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Editor’s View: Theatre must break its silence on harassment

The New York Times broke the story of allegations of sexual assault by Harvey Weinstein. Photo: Shutterstock/Sam Aronov
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Recently, I’ve found myself reflecting on a brief news story I wrote in 2011 on a report revealing that bullying is more common in the arts than any other employment sector.

Some of the things its author Anne-Marie Quigg said to me at the time seem especially pertinent in light of the allegations emerging around US producer Harvey Weinstein’s behaviour and the increasing calls for UK theatre to get its own house in order.

Quigg said: “In some ways, those of us working in the arts have ourselves to blame. Often, there’s a passion attached to the work we do, a commitment and great admiration for good art. So, I think we tolerate behaviour that wouldn’t be tolerated in other sectors, because we are committed to the end result being great. In some respects, we need to open our eyes a bit more and realise that it’s not necessary to tolerate any harassment or bad behaviour. It’s perfectly possible to create high-quality work without inflicting pain or harm on people.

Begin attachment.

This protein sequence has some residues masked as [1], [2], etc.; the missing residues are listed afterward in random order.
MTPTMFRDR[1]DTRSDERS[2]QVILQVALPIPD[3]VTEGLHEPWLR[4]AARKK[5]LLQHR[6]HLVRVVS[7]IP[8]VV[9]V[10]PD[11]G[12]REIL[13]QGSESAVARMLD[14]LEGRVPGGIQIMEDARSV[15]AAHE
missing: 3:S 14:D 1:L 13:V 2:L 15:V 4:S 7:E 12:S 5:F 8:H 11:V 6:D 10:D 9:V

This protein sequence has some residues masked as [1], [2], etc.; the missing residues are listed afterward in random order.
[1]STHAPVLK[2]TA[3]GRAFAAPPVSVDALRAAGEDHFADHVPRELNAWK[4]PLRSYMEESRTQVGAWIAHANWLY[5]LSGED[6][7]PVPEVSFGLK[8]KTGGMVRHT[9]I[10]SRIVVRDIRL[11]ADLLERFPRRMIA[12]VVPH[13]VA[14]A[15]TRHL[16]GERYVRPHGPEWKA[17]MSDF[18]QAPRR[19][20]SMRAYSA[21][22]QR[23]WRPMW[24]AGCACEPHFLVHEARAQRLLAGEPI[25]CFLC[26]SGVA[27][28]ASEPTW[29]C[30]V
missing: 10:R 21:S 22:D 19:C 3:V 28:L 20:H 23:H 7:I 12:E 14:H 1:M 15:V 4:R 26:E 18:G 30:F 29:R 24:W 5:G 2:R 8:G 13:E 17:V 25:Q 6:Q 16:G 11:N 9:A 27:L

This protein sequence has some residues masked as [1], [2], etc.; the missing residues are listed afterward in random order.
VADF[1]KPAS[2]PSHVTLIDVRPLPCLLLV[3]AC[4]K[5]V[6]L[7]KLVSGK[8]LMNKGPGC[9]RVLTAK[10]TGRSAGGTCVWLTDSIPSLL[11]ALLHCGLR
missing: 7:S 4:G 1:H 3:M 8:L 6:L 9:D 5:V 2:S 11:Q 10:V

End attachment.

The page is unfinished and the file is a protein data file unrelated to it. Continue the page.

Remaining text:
“Part of our issue in the arts is that we don’t like to think there is a problem. We subscribe to the notion that we’re all nice people and we embrace diversity and inclusiveness. The idea that we are able to behave in this way is not one that we would welcome. That makes it difficult to have the right kind of mechanisms in place and, indeed, the right kind of leadership.”

Everything Quigg says about bullying applies equally to sexual harassment, which – like bullying – tends to spring from a power imbalance between the victim and perpetrator. Part of the challenge the theatre industry faces is the widespread acceptance of a mafia-style omerta when it comes to reporting these problems, for fear of reprisal.

This is understandable when it comes to the victims: I would never criticise anyone for not feeling capable of speaking out. But sunlight can be the best disinfectant: what finally brought an end to Weinstein’s behaviour was public exposure by the New York Times, made possible by the courage of a few victims who were willing to break that silence.

News outlets aren’t the sole path to achieve justice, though one of our key responsibilities is to hold power to account. It is a responsibility we at The Stage take seriously. We will always work to expose malpractice and, should anyone wish to talk to us, they can be certain we will treat them with consideration and in confidence.

Email your views to alistair@thestage.co.uk

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